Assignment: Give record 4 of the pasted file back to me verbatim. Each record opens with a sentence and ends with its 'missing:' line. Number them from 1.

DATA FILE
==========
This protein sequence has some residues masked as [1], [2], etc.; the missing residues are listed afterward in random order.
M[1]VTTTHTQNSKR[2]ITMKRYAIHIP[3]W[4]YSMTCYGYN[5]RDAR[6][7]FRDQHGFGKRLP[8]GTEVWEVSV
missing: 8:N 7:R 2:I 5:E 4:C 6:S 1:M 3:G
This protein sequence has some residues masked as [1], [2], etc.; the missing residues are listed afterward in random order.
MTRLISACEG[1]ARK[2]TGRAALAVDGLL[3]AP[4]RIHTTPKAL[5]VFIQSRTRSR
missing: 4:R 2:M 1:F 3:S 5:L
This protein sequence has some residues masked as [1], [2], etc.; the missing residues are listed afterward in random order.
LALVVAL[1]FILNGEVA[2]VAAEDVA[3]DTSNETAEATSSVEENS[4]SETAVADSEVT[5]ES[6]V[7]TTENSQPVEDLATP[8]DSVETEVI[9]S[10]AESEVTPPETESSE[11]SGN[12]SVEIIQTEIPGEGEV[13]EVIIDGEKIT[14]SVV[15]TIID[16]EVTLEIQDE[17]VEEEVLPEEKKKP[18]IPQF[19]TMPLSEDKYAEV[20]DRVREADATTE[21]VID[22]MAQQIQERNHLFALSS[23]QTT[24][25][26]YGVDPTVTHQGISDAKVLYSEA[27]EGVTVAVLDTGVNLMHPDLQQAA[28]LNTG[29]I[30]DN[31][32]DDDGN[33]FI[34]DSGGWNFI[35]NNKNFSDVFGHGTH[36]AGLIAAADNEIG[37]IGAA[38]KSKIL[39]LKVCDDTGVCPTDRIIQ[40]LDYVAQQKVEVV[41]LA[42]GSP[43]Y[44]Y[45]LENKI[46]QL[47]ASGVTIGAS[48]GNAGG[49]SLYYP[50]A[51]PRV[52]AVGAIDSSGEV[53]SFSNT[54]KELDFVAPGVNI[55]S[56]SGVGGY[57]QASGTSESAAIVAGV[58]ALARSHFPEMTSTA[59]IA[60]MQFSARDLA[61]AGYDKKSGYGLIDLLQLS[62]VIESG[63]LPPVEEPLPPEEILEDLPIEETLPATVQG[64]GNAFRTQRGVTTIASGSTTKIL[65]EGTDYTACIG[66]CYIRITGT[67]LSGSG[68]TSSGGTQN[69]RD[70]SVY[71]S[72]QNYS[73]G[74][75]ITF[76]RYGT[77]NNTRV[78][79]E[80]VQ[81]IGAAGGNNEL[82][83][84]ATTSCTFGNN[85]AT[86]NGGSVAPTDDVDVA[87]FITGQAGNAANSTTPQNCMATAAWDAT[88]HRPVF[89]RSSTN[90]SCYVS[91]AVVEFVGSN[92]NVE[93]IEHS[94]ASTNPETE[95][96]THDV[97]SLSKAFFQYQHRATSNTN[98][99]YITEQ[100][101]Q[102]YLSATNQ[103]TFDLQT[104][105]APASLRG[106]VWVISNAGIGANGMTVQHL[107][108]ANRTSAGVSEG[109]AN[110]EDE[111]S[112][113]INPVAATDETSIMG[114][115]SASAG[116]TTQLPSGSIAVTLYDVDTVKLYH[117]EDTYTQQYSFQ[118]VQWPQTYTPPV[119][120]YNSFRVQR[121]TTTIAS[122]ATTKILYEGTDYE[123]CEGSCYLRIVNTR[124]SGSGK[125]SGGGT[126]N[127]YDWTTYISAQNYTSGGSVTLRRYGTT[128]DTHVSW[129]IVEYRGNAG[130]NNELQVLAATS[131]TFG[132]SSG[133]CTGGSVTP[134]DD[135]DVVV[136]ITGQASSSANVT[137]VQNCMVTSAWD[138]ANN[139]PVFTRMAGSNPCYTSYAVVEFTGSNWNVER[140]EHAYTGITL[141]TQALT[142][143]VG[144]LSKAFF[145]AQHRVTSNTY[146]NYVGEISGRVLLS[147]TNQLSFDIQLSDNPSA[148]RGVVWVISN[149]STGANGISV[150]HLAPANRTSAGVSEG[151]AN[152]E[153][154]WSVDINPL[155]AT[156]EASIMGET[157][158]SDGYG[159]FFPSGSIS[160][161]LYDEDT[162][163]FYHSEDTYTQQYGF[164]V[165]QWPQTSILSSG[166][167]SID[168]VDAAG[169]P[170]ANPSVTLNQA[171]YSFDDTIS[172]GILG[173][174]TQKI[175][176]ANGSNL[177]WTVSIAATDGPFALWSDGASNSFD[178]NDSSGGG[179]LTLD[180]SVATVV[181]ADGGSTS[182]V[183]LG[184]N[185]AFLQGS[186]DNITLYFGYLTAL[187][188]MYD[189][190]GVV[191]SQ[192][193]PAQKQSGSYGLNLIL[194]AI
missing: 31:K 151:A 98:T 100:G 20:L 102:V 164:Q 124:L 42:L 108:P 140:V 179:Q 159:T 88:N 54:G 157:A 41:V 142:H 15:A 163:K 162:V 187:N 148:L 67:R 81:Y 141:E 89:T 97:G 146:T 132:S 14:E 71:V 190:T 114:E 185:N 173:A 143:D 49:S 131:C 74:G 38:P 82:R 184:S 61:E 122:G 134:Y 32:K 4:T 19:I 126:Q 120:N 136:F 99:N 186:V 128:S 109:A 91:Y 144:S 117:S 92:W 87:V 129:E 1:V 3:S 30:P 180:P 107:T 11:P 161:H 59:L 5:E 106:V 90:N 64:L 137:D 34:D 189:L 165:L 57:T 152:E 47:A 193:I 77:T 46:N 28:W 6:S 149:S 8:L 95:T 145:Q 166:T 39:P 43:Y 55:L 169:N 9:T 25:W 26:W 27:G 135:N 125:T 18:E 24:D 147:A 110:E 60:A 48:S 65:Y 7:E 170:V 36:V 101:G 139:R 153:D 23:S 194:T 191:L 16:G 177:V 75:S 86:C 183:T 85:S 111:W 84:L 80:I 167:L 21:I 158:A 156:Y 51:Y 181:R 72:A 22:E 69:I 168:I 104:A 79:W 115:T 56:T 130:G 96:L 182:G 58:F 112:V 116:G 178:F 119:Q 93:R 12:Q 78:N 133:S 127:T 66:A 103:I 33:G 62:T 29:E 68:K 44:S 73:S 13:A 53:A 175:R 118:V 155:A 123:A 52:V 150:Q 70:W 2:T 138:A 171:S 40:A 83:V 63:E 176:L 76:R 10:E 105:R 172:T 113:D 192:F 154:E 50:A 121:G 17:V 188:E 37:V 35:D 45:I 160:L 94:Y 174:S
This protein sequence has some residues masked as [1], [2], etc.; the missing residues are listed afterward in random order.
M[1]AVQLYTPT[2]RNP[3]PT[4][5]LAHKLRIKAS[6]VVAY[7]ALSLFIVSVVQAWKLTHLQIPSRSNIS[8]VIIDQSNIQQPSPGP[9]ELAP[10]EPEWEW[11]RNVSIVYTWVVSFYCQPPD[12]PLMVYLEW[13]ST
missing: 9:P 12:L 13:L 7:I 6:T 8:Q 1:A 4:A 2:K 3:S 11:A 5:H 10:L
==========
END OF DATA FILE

This protein sequence has some residues masked as [1], [2], etc.; the missing residues are listed afterward in random order.
M[1]AVQLYTPT[2]RNP[3]PT[4][5]LAHKLRIKAS[6]VVAY[7]ALSLFIVSVVQAWKLTHLQIPSRSNIS[8]VIIDQSNIQQPSPGP[9]ELAP[10]EPEWEW[11]RNVSIVYTWVVSFYCQPPD[12]PLMVYLEW[13]ST
missing: 9:P 12:L 13:L 7:I 6:T 8:Q 1:A 4:A 2:K 3:S 11:A 5:H 10:L